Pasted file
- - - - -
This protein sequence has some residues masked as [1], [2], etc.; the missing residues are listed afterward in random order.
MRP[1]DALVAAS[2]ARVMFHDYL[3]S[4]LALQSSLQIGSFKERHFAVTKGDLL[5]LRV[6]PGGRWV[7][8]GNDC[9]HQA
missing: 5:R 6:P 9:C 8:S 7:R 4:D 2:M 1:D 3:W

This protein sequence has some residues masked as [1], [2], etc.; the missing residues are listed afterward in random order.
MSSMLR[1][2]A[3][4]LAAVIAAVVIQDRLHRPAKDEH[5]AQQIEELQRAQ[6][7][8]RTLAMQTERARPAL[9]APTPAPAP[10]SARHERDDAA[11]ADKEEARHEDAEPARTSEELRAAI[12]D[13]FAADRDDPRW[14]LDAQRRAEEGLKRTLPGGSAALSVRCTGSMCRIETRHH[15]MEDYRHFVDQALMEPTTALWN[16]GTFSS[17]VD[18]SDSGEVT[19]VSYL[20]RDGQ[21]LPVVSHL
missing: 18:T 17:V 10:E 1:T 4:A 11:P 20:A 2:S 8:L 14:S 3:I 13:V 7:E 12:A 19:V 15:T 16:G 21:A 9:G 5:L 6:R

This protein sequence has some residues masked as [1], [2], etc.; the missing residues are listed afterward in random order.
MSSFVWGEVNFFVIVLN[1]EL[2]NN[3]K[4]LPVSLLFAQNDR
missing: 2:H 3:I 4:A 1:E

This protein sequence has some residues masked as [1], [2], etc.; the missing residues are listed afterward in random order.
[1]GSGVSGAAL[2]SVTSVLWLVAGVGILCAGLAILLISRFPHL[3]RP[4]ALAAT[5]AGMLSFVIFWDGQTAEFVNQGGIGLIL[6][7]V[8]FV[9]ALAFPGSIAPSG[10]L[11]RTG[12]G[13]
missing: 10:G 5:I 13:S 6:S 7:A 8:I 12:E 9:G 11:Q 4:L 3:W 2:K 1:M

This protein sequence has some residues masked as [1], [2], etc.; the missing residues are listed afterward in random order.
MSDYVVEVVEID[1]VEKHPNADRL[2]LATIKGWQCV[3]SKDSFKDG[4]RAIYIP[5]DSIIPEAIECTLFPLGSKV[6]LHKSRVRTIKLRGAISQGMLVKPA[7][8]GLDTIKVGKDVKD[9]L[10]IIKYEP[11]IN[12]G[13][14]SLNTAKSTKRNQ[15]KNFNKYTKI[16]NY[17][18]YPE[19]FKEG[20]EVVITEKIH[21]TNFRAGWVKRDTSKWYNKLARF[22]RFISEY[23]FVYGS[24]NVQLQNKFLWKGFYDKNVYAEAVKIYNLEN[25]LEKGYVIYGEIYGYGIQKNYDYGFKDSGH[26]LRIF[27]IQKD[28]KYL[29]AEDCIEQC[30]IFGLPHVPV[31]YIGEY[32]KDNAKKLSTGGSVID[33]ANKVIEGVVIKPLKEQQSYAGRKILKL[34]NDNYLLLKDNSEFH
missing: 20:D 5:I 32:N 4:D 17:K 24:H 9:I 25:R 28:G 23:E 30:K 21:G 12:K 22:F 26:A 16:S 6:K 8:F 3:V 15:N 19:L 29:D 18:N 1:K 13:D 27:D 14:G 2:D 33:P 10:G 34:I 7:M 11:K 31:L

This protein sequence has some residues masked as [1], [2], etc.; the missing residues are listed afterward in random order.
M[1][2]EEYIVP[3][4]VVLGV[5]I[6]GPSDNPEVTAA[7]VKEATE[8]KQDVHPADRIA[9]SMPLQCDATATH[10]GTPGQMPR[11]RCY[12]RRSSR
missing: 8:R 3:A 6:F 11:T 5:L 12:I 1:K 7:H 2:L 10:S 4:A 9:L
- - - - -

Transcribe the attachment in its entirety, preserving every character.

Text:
This protein sequence has some residues masked as [1], [2], etc.; the missing residues are listed afterward in random order.
MRP[1]DALVAAS[2]ARVMFHDYL[3]S[4]LALQSSLQIGSFKERHFAVTKGDLL[5]LRV[6]PGGRWV[7][8]GNDC[9]HQA
missing: 5:R 6:P 9:C 8:S 7:R 4:D 2:M 1:D 3:W

This protein sequence has some residues masked as [1], [2], etc.; the missing residues are listed afterward in random order.
MSSMLR[1][2]A[3][4]LAAVIAAVVIQDRLHRPAKDEH[5]AQQIEELQRAQ[6][7][8]RTLAMQTERARPAL[9]APTPAPAP[10]SARHERDDAA[11]ADKEEARHEDAEPARTSEELRAAI[12]D[13]FAADRDDPRW[14]LDAQRRAEEGLKRTLPGGSAALSVRCTGSMCRIETRHH[15]MEDYRHFVDQALMEPTTALWN[16]GTFSS[17]VD[18]SDSGEVT[19]VSYL[20]RDGQ[21]LPVVSHL
missing: 18:T 17:V 10:E 1:T 4:A 11:P 20:A 2:S 8:L 14:S 3:I 13:V 7:E 12:A 19:V 15:T 16:G 21:A 9:G 5:L 6:R

This protein sequence has some residues masked as [1], [2], etc.; the missing residues are listed afterward in random order.
MSSFVWGEVNFFVIVLN[1]EL[2]NN[3]K[4]LPVSLLFAQNDR
missing: 2:H 3:I 4:A 1:E

This protein sequence has some residues masked as [1], [2], etc.; the missing residues are listed afterward in random order.
[1]GSGVSGAAL[2]SVTSVLWLVAGVGILCAGLAILLISRFPHL[3]RP[4]ALAAT[5]AGMLSFVIFWDGQTAEFVNQGGIGLIL[6][7]V[8]FV[9]ALAFPGSIAPSG[10]L[11]RTG[12]G[13]
missing: 10:G 5:I 13:S 6:S 7:A 8:I 12:E 9:G 11:Q 4:L 3:W 2:K 1:M

This protein sequence has some residues masked as [1], [2], etc.; the missing residues are listed afterward in random order.
MSDYVVEVVEID[1]VEKHPNADRL[2]LATIKGWQCV[3]SKDSFKDG[4]RAIYIP[5]DSIIPEAIECTLFPLGSKV[6]LHKSRVRTIKLRGAISQGMLVKPA[7][8]GLDTIKVGKDVKD[9]L[10]IIKYEP[11]IN[12]G[13][14]SLNTAKSTKRNQ[15]KNFNKYTKI[16]NY[17][18]YPE[19]FKEG[20]EVVITEKIH[21]TNFRAGWVKRDTSKWYNKLARF[22]RFISEY[23]FVYGS[24]NVQLQNKFLWKGFYDKNVYAEAVKIYNLEN[25]LEKGYVIYGEIYGYGIQKNYDYGFKDSGH[26]LRIF[27]IQKD[28]KYL[29]AEDCIEQC[30]IFGLPHVPV[31]YIGEY[32]KDNAKKLSTGGSVID[33]ANKVIEGVVIKPLKEQQSYAGRKILKL[34]NDNYLLLKDNSEFH
missing: 20:D 5:I 32:N 4:D 17:K 24:H 9:I 25:R 28:G 23:E 30:K 21:G 12:K 22:F 26:A 16:S 6:K 8:F 3:V 15:N 19:L 29:D 18:N 1:K 13:D 27:D 14:G 2:D 33:P 10:G 34:I 7:M 11:K 31:L

This protein sequence has some residues masked as [1], [2], etc.; the missing residues are listed afterward in random order.
M[1][2]EEYIVP[3][4]VVLGV[5]I[6]GPSDNPEVTAA[7]VKEATE[8]KQDVHPADRIA[9]SMPLQCDATATH[10]GTPGQMPR[11]RCY[12]RRSSR
missing: 8:R 3:A 6:F 11:T 5:L 12:I 1:K 7:H 2:L 10:S 4:A 9:L